Three stalks of locally collected barley, tied together with rafia are used to represent the cutting down of John Barleycorn at Mabon. Happy Mabon, (pronounced MAY-bone) which is the celtic celebration of the Autumn Equinox. The Druids call this celebration, Mea'n Fo'mhair, and honor the The Green Man, the God of the Forest, by offering libations to trees. Offerings of ciders, wines, herbs and fertilizer are appropriate at this time. As an equinox celebration, Mabon (like Ostara) focuses on balance because this is one of the few times throughout the year that true balance can be observed in nature. Day and night are equal. Three stalks of locally collected barley, tied together with rafia and a small piece of red wool are used to represent the cutting down of John Barleycorn at Mabon. The ritual of John Barleycorn is a folk tale and folk song that represents the sowing, growing and eventual 'sarcifice' or harvest of the corn. Mabon is considered a time of the Mysteries. It is a time to honor the Spirit World. Considered a time of balance, it is when we stop and relax and enjoy what we have created through our personal harvests, whether they be from tending our gardens, caraeers, families, or any projects we have been putting effort into. May you have much to celebrate as you reflect the many blessings in your life today.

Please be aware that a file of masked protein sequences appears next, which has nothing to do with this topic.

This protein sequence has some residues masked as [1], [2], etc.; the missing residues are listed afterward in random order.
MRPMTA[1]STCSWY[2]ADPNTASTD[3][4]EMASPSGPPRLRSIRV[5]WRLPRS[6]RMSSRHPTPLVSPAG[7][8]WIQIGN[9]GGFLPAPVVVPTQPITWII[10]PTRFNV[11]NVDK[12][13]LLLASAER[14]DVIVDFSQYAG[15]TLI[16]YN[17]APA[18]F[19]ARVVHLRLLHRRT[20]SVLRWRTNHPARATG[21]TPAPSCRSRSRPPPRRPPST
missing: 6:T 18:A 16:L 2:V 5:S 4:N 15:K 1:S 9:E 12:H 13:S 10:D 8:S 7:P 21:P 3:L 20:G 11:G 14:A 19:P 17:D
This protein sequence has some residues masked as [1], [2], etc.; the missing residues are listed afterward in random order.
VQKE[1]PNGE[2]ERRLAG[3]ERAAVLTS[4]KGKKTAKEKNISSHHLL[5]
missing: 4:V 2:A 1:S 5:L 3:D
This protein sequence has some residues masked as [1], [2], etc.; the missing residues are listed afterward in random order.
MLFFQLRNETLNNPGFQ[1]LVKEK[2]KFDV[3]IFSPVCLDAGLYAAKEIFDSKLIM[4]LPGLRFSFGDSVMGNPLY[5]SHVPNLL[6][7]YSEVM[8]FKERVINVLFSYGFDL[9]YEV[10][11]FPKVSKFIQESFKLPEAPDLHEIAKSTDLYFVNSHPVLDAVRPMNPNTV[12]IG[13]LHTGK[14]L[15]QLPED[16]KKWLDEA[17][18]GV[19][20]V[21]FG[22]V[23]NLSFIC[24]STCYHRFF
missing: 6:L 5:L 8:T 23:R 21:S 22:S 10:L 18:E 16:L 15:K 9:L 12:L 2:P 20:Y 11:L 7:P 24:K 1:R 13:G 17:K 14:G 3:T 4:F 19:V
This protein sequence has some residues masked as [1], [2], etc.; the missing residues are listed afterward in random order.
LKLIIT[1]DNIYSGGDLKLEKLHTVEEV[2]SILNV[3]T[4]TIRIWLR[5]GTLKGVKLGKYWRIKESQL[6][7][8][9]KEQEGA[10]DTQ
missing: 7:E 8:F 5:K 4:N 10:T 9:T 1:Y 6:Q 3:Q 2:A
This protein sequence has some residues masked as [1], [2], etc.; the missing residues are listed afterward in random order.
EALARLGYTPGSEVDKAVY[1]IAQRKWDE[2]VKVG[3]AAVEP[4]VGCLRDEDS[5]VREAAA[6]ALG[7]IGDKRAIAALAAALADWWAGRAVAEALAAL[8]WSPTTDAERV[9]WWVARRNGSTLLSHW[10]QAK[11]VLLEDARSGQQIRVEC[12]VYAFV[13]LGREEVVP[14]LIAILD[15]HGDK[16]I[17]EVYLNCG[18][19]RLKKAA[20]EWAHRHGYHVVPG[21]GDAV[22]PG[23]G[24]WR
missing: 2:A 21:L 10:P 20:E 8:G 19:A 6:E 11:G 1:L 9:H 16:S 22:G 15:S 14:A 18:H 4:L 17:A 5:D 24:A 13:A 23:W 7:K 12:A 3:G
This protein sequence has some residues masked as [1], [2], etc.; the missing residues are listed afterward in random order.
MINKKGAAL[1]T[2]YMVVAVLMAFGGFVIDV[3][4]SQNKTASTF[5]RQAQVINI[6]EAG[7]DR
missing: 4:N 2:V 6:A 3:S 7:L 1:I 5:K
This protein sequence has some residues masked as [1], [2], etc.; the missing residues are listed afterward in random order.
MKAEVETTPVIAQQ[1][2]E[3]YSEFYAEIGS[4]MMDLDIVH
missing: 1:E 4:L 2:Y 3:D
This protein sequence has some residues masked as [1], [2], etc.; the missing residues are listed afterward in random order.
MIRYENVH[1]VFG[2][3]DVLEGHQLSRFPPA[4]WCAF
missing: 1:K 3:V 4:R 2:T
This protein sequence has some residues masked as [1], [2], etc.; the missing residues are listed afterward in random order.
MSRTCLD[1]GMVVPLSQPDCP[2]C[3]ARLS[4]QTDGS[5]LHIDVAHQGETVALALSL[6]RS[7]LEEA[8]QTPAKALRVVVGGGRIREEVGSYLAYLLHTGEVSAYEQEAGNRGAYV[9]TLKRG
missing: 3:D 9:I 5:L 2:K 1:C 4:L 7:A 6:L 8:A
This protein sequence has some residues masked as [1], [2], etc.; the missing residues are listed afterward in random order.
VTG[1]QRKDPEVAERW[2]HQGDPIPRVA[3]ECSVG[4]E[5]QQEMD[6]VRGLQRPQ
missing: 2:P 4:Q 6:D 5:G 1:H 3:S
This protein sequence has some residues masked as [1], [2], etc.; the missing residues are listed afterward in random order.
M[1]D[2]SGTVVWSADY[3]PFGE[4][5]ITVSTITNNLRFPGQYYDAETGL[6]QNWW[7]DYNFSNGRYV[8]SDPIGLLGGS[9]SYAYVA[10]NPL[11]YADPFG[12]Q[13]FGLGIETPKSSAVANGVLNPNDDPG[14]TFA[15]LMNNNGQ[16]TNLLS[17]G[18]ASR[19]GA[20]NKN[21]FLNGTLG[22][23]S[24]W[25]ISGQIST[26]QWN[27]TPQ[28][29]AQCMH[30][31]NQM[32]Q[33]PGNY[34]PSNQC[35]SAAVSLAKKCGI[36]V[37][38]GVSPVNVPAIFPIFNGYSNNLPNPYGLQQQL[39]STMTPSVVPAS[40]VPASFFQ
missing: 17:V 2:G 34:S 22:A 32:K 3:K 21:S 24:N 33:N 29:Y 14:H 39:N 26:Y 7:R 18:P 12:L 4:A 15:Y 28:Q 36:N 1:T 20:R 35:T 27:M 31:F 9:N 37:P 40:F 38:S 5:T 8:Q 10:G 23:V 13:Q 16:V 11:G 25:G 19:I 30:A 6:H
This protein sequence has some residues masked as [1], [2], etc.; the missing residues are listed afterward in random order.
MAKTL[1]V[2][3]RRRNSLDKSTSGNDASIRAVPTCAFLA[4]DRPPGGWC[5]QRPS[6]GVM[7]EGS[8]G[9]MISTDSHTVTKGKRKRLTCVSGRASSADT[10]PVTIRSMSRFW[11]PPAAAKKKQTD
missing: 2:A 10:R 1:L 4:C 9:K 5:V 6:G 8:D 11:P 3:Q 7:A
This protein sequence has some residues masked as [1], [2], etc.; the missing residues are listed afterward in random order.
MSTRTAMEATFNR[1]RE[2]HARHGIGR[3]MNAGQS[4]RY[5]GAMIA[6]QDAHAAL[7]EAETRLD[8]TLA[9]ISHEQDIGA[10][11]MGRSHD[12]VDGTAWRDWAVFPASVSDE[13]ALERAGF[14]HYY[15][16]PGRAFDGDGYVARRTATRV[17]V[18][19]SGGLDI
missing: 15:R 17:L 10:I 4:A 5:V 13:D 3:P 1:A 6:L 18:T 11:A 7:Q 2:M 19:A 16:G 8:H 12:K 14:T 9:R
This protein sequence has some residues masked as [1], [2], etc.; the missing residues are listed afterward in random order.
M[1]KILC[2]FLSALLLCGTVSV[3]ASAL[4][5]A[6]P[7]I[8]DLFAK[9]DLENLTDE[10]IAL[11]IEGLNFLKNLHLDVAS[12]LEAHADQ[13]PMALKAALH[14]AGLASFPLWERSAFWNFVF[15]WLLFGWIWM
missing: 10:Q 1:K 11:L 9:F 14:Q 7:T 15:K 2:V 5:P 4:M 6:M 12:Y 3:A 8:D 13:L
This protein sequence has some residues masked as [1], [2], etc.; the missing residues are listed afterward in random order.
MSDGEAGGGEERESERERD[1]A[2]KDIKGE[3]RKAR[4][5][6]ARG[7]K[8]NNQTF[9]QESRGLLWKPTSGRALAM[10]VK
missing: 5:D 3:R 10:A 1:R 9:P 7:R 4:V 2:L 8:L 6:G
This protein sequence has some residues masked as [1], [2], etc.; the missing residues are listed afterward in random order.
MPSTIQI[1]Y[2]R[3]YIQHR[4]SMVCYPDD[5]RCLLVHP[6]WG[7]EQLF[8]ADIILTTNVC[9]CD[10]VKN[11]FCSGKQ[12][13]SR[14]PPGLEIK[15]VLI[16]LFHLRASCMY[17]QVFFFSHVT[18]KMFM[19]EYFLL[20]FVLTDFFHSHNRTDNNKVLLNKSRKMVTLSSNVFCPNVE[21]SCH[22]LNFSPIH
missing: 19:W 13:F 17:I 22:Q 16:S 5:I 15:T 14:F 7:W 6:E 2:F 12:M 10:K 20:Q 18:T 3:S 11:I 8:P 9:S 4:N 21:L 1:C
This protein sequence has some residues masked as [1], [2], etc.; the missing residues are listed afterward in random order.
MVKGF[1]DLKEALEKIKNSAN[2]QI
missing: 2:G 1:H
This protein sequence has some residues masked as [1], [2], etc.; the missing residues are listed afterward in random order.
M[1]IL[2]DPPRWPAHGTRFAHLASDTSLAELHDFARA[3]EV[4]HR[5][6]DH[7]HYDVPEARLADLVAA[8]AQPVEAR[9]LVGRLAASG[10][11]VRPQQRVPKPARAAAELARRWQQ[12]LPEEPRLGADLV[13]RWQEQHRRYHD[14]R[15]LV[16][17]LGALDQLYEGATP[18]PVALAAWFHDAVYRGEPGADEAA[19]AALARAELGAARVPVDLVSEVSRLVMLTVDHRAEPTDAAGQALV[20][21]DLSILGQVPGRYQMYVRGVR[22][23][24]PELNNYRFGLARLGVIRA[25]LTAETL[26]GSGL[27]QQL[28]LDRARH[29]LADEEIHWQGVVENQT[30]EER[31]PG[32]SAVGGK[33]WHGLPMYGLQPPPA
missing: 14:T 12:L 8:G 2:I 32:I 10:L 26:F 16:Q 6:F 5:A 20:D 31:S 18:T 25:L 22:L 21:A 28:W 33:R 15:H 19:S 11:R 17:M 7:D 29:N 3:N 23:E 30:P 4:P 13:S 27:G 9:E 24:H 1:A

Mabon: Celebrating Autumn Equinox